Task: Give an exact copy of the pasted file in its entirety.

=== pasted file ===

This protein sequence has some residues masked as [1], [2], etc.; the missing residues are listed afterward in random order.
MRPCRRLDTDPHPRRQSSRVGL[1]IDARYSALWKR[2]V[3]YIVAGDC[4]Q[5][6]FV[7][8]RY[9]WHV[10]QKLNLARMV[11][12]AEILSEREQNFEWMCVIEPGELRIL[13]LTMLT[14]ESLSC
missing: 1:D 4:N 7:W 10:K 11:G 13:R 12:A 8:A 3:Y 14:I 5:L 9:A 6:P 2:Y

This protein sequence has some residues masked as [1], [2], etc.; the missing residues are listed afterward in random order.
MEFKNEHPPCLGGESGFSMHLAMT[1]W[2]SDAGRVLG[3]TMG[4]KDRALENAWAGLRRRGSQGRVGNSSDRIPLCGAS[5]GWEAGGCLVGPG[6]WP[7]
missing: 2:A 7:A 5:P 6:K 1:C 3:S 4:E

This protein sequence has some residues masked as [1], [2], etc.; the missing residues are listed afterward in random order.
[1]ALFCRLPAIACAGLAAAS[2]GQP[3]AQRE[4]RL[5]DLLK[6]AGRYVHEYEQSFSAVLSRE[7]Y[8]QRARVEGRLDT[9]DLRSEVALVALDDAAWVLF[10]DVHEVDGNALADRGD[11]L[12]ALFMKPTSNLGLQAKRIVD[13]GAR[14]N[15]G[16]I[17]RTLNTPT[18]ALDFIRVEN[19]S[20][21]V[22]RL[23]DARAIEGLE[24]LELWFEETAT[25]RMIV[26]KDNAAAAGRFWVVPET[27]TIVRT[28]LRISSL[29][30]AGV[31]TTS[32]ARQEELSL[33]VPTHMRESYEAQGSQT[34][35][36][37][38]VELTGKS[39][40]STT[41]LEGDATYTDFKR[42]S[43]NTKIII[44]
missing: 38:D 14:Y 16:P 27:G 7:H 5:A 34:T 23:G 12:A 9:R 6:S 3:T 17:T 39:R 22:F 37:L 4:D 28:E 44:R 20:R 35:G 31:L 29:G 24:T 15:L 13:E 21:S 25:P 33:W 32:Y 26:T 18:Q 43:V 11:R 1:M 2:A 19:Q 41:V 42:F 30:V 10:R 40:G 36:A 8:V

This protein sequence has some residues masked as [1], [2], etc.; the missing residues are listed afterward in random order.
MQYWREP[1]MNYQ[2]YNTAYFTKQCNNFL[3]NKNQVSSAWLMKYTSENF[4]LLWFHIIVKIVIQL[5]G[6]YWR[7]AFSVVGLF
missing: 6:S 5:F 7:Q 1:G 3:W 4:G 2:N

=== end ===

This protein sequence has some residues masked as [1], [2], etc.; the missing residues are listed afterward in random order.
MRPCRRLDTDPHPRRQSSRVGL[1]IDARYSALWKR[2]V[3]YIVAGDC[4]Q[5][6]FV[7][8]RY[9]WHV[10]QKLNLARMV[11][12]AEILSEREQNFEWMCVIEPGELRIL[13]LTMLT[14]ESLSC
missing: 1:D 4:N 7:W 10:K 11:G 13:R 12:A 8:A 3:Y 14:I 5:L 9:A 6:P 2:Y

This protein sequence has some residues masked as [1], [2], etc.; the missing residues are listed afterward in random order.
MEFKNEHPPCLGGESGFSMHLAMT[1]W[2]SDAGRVLG[3]TMG[4]KDRALENAWAGLRRRGSQGRVGNSSDRIPLCGAS[5]GWEAGGCLVGPG[6]WP[7]
missing: 2:A 7:A 5:P 6:K 1:C 3:S 4:E

This protein sequence has some residues masked as [1], [2], etc.; the missing residues are listed afterward in random order.
[1]ALFCRLPAIACAGLAAAS[2]GQP[3]AQRE[4]RL[5]DLLK[6]AGRYVHEYEQSFSAVLSRE[7]Y[8]QRARVEGRLDT[9]DLRSEVALVALDDAAWVLF[10]DVHEVDGNALADRGD[11]L[12]ALFMKPTSNLGLQAKRIVD[13]GAR[14]N[15]G[16]I[17]RTLNTPT[18]ALDFIRVEN[19]S[20][21]V[22]RL[23]DARAIEGLE[24]LELWFEETAT[25]RMIV[26]KDNAAAAGRFWVVPET[27]TIVRT[28]LRISSL[29][30]AGV[31]TTS[32]ARQEELSL[33]VPTHMRESYEAQGSQT[34][35][36][37][38]VELTGKS[39][40]STT[41]LEGDATYTDFKR[42]S[43]NTKIII[44]
missing: 38:D 14:Y 16:P 27:G 7:H 5:A 34:T 23:G 12:A 9:R 6:S 3:T 17:T 39:R 22:F 37:L 4:D 28:E 44:R 20:R 35:G 31:L 29:G 24:T 15:L 13:E 21:S 25:P 33:W 32:Y 26:T 18:Q 43:V 11:R 1:M 2:A 19:Q 41:V 42:F 30:V 10:R 40:G 36:A 8:V

This protein sequence has some residues masked as [1], [2], etc.; the missing residues are listed afterward in random order.
MQYWREP[1]MNYQ[2]YNTAYFTKQCNNFL[3]NKNQVSSAWLMKYTSENF[4]LLWFHIIVKIVIQL[5]G[6]YWR[7]AFSVVGLF
missing: 6:S 5:F 7:Q 1:G 3:W 4:G 2:N